Researchers find evidence that genome ‘guardian’ can stimulate cancer
Researchers studying p53, the heralded cancer-fighting ‘guardian of the genome,’ found that the human protein also plays a role in promoting tumors, in addition to suppressing them. They found that the PUMA protein works inside the cell’s mitochondria to switch energy production processes and stimulate cancer growth.
Search for a description of “p53” and it becomes clear that this human protein is widely known for its cancer-fighting benefits, leading to its renown as “the guardian of the genome.”
Scientists at the University of California San Diego have published a new study challenging that description.
Studying the “wild type” version of p53 (WTp53), the form that exists broadly in nature, Jinchul Kim, Lili Yu, Xuemei Fu, Yang Xu and their colleagues found evidence that in certain cases, WTp53 instead plays a role in promoting tumors, rather than suppressing them. This finding explains an established paradox that, whereas p53 is mutated in more than 50 percent of all human cancers, it is not frequently mutated in certain human cancers, such as liver cancer.
In the January 31 issue ofCancer Cell, the scientists describe the culmination of more than four years of research on liver cancer that shows that WTp53 stimulates tumor growth by enhancing cancer metabolism. The key, according to the researchers, is a protein known as PUMA (the acronym for “p53 upregulated modulator of apoptosis”), which works inside mitochondria, the energy hub of cells. The researchers found that, at appropriate levels, PUMA disrupts normal function of mitochondria and causes a switch from oxidative phosphorylation, a process for efficient energy production in cells, to glycolysis, an alternative energy path that helps boost cancer metabolism.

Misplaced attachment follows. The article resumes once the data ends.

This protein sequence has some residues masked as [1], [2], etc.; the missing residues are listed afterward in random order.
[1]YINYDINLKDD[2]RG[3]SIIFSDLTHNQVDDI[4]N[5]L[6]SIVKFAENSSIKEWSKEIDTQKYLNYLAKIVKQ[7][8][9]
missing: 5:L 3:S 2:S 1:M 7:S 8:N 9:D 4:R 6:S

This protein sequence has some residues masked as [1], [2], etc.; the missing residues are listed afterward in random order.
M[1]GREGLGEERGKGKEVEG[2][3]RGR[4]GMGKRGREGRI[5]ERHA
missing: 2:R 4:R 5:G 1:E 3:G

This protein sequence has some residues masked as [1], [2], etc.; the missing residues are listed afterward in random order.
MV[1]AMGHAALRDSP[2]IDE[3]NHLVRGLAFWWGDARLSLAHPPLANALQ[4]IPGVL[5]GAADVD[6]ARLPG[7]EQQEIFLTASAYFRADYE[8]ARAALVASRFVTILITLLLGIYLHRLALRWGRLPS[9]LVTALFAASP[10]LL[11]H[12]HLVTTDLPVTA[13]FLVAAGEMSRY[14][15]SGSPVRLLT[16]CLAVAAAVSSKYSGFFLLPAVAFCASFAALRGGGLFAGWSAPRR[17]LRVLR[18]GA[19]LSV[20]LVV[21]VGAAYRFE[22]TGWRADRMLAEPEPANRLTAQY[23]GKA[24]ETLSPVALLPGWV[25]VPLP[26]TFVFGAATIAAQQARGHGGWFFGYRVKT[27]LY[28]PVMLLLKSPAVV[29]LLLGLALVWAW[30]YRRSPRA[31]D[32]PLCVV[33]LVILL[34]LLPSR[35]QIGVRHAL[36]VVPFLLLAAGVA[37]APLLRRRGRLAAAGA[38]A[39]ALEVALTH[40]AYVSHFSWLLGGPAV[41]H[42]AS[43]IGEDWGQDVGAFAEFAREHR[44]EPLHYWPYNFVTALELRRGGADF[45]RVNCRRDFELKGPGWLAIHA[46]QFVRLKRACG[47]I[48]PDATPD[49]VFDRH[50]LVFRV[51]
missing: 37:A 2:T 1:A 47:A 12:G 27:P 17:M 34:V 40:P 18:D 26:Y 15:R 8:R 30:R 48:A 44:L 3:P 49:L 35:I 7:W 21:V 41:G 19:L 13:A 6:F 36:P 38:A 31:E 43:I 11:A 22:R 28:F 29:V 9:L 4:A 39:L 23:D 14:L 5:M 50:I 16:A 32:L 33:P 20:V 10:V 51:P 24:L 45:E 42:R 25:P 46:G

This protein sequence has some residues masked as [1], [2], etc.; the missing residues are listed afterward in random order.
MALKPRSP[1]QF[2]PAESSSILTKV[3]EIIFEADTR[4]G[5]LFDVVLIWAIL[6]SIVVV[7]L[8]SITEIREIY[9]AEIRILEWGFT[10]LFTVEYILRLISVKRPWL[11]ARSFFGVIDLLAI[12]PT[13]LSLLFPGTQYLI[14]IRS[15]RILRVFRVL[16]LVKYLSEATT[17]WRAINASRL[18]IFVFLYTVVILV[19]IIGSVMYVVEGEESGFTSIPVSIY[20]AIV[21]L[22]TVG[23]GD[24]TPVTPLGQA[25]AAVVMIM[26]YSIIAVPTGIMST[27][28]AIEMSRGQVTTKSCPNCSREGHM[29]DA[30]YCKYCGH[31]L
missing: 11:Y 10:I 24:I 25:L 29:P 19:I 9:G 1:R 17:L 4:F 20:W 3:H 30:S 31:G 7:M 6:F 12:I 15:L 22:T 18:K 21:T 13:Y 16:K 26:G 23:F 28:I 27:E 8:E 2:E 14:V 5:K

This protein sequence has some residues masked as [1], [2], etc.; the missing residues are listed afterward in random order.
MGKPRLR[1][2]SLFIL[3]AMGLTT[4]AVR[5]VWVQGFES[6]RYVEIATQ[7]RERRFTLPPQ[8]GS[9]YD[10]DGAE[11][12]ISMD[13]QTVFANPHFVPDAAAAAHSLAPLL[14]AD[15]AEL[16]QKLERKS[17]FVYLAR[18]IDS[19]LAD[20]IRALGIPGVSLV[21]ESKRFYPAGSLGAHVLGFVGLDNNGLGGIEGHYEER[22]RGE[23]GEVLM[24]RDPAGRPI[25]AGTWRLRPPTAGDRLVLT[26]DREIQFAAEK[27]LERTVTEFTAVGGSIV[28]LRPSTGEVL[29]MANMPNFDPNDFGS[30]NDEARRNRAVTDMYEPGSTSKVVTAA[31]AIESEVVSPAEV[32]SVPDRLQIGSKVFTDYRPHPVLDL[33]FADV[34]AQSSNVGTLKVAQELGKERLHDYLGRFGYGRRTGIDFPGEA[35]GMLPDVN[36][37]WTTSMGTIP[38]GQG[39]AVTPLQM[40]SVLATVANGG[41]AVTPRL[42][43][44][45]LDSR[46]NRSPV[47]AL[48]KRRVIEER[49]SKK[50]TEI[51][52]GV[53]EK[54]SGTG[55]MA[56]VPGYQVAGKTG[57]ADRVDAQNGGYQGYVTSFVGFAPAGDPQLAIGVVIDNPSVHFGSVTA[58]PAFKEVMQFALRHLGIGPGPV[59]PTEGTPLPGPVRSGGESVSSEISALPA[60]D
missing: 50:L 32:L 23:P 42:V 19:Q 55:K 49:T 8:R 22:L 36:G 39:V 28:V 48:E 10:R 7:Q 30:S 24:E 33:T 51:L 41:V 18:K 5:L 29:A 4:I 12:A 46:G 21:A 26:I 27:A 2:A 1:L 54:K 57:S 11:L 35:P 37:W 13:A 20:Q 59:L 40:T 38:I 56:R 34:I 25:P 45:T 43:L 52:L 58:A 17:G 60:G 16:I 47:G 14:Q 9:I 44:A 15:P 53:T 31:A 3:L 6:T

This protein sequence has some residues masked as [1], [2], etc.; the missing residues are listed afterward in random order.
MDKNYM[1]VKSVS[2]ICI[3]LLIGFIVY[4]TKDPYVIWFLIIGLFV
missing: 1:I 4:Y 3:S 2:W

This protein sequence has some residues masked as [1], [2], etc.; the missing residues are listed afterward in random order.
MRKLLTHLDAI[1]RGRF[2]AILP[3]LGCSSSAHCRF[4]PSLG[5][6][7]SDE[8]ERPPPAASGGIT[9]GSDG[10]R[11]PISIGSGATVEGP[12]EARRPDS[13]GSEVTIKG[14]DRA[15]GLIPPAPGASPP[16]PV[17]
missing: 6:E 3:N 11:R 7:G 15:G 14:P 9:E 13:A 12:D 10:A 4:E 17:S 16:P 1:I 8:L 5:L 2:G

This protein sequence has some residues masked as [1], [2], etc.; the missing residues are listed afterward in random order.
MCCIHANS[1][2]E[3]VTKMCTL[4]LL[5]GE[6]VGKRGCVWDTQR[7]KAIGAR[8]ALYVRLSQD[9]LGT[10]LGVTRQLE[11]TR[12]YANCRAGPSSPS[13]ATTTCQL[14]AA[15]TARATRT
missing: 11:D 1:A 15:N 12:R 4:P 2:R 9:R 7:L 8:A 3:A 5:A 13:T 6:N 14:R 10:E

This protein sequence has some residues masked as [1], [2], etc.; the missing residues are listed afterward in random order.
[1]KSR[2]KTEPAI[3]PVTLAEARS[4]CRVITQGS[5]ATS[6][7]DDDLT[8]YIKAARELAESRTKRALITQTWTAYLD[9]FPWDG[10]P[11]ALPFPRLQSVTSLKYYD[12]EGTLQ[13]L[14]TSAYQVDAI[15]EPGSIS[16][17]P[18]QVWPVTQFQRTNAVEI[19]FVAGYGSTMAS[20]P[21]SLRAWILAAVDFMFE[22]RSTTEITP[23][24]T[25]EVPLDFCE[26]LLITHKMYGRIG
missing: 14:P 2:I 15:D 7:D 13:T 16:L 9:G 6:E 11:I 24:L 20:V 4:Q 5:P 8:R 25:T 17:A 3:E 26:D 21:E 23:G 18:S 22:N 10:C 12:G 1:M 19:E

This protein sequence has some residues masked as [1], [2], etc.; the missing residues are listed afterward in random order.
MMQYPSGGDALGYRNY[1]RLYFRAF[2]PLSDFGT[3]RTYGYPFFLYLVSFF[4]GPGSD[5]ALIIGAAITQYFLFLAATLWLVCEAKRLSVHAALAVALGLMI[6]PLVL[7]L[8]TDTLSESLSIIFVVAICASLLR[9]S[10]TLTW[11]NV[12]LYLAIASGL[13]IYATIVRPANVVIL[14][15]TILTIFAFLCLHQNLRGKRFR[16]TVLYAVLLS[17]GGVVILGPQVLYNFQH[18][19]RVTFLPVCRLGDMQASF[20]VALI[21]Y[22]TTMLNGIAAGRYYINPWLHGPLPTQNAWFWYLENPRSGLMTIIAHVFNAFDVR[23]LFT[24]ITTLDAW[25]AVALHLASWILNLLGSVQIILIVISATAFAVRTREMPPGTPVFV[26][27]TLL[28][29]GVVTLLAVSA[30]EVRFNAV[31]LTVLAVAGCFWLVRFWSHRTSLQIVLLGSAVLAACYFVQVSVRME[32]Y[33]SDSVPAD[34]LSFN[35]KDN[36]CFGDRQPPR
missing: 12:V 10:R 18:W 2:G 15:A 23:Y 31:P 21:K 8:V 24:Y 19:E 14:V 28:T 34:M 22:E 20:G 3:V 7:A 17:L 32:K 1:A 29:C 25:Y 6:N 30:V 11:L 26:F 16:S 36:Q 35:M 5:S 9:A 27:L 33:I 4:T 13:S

“The widely accepted idea is that p53 suppresses cancer, but in our study we would argue against that,” said Xu, a professor in the Division of Biological Sciences’ Section of Molecular Biology. “In some cancers it would have the opposite effect by promoting cancer.”
Xu indicates that p53 indeed halts the initiation of tumors by reducing the oxidative phosphorylation that produces genome toxins. However, once tumors are established, p53 may function to enhance tumor progression.
“It’s actually the same function but playing exactly the opposite role in two different contexts,” said Xu of the research findings, which were based on a mix of data from cell samples, mouse models and human patients.
Xu says the research provides a warning for cancer drug discovery. Drug therapies designed to enhance p53’s function in cancer patients may be inadvertently causing an opposite effect.
“This role of WTp53 can resolve several long-lasting paradoxes in p53 biology and will be instrumental in the development of cancer therapy, especially in the context of the highly pursued strategies to eliminate human cancer by either activating WTp53 or restoring WTp53 function to p53 mutants in cancers,” the authors note in the paper.
Coauthors of the paper include Wancheng Chen, Yanxia Xu, Meng Wu, Qingshuang Tang, Bingbing Feng and Lei Jiang of the Southern Medical University’s Cancer Research Institute (China); and Dilyana Todorova, Jingjin He and Guihua Chen of the Eighth Affiliated Hospital at Sun Yat-sen University (China).